On the list of industries known for great customer service, debt collection is far from the top—and may not even be on the list at all. “It’s usually a business that is very adversarial with customers,” says Harvard Business School Professor Dennis Campbell. “In fact, to even think about a debtor as a customer is unusual.”
Thus, Campbell was intrigued when he heard about a debt collection company in Turkey that not only treats debtors as customers, but actively tries to help them turn around their relationship with money.
The company, Turkasset, has been successful with its heterodox techniques, giving it a competitive advantage over rival debt collection firms. What’s more, it has also provided a boon for companies who held the debt in the first place, by improving their reputation in the eyes of both their consumers and regulators.
“Usually, with debt collection, the object is to dial for dollars—collect as much as you can in the first phone call, and then outsource the work to the legal system,” says Campbell, whose research focuses on how companies can better design themselves around customer needs. “This company says, instead of being a debt collector, we are going to be a debt resolver.”
“Instead of doing one three-minute call with each customer, they were doing 15 to 20 calls lasting 15 minutes each”
Turkasset was formed in the wake of the financial crash in 2009 out of a consortium of asset management companies (AMCs) that included the Turkish branch of Lehman Brothers. When Lehman went bankrupt, Turkasset acquired a $200 million portfolio of non-performing loans (NPLs). After that, it continued to acquire more debts from other banks who sold off their own NPLs—including mortgages, credit cards, and car loans on which customers had defaulted.
“At a certain point, it becomes clear to banks that they can’t collect without a lot of effort, so their choice is to write the loan off completely, or sell it at a deep discount to one of these asset management companies,” explains Campbell, the Dwight P. Robinson Jr. Professor of Business Administration. “The banks get to clean up their balance sheets, while the AMCs now assume all the risk.”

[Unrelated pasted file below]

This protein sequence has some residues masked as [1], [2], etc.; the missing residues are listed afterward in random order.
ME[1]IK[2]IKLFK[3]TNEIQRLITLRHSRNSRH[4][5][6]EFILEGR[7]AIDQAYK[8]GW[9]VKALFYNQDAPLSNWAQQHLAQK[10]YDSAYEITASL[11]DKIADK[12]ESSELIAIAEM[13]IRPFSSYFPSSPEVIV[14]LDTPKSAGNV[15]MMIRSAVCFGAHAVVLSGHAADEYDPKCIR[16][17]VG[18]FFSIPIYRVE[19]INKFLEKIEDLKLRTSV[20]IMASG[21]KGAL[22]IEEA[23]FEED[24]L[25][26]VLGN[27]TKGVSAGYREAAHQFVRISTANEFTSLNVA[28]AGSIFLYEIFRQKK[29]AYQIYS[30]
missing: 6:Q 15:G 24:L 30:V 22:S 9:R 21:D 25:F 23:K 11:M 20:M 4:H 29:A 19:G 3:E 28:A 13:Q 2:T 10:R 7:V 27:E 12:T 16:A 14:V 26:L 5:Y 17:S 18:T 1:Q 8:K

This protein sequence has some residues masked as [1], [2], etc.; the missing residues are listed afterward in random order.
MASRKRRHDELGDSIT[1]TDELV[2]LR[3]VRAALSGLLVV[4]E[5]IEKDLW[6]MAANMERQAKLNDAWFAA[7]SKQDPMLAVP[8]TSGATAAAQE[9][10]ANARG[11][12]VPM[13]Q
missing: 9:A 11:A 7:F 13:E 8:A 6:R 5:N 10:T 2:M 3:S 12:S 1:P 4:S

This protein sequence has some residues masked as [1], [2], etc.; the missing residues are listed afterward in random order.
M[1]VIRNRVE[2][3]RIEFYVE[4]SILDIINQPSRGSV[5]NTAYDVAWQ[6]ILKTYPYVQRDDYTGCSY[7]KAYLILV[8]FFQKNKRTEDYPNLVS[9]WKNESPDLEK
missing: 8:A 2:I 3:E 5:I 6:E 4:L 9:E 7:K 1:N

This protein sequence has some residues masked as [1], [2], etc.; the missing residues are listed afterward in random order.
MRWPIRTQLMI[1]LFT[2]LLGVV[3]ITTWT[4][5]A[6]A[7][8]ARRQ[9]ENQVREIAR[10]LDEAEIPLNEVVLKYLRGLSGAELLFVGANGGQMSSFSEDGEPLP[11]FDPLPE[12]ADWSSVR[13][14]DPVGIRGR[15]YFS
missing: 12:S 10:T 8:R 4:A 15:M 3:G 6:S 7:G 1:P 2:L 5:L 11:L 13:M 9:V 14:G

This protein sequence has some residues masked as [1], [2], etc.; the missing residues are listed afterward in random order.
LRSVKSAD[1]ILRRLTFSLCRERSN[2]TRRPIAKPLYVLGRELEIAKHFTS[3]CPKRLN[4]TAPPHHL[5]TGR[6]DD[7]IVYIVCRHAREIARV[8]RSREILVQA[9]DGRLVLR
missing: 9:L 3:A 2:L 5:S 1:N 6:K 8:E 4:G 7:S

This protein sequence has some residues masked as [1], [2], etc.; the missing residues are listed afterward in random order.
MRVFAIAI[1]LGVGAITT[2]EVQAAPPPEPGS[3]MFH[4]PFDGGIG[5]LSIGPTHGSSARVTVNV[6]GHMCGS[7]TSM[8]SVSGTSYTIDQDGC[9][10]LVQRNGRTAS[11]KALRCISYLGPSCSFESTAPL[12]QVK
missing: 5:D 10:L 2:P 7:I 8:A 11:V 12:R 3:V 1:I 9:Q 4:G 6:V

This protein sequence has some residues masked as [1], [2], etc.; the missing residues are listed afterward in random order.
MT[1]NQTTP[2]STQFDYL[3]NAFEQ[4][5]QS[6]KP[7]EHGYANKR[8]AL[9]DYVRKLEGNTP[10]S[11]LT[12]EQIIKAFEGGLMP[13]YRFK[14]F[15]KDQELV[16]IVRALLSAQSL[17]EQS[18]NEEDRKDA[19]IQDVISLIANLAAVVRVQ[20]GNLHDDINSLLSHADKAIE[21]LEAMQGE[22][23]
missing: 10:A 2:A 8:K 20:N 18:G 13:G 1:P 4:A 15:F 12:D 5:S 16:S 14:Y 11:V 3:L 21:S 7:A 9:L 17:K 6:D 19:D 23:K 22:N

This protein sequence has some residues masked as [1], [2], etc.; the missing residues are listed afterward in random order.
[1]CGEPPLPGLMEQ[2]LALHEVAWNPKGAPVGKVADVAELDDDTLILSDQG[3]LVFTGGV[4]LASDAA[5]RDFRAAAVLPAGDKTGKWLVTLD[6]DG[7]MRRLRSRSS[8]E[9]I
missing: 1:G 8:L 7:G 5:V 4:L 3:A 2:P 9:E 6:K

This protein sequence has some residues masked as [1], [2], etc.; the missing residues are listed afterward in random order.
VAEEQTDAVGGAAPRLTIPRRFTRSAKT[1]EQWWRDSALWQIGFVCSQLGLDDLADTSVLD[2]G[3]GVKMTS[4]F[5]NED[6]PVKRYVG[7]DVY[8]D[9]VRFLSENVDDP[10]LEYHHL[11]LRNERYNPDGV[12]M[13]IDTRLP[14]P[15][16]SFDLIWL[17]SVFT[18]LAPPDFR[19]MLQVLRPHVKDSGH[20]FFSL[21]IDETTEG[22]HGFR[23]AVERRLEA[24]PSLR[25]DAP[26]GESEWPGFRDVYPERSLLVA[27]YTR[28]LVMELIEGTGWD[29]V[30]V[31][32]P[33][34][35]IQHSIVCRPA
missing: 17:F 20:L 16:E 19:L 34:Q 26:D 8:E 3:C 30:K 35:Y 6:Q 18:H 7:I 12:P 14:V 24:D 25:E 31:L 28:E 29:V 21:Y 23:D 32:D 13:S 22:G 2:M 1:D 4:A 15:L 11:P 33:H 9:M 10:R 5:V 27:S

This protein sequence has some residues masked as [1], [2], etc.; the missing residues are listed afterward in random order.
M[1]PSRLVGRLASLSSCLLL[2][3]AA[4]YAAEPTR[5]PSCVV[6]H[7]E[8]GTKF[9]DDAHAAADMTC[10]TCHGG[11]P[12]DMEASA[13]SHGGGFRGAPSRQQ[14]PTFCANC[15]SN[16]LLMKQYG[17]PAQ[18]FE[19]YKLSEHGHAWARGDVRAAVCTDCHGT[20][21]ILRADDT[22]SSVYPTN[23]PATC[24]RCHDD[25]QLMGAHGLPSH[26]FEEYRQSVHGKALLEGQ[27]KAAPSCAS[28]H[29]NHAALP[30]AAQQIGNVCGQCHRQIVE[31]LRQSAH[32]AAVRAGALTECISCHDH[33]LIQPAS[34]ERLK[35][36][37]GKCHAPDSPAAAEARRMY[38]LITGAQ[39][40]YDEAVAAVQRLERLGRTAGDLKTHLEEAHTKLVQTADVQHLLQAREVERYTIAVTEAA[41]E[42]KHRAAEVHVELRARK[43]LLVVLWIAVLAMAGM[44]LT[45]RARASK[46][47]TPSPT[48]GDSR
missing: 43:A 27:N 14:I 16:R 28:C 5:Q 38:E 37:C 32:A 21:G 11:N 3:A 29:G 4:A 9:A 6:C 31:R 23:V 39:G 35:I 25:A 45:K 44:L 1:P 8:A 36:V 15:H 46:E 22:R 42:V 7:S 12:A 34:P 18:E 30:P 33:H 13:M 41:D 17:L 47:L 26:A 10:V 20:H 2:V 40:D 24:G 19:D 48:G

Culturally, debt is seen as a source of shame and disgrace in Turkey, where a commonly held value is that “one does not die indebted.” AMCs in the country have traditionally used that sentiment to their advantage, putting the screws on debtors with a hard-sell tactics to squeeze as much payment out of them as possible.
Start with the debtors
Turkasset’s new CEO, Hilmi Guvenal, decided to try a different approach. A turn-around artist who had saved many companies from financial distress, Guvenal started by learning as much as he could about Turkasset’s debtors. He and his team discovered many of them were small-business owners suffering from poor credit or difficulties in managing working capital, but with enough time they could turn themselves around and become profitable again.
The company developed a soft approach, training its employees to develop relationships with customers, learning about their individual circumstances and counseling them on how they could best get out of debt. “Instead of doing one three-minute call with each customer, they were doing 15 to 20 calls lasting 15 minutes each,” says Campbell. “So, they might be spending five hours with each customer before getting any money.”
The approach required a complete overhaul of the way AMCs typically do business. In an industry that normally sees 65 percent turnover, Turkasset became choosy about its employees, hiring less than one in 100 applicants. Once hired, it paid them higher salaries and performed more in-depth training.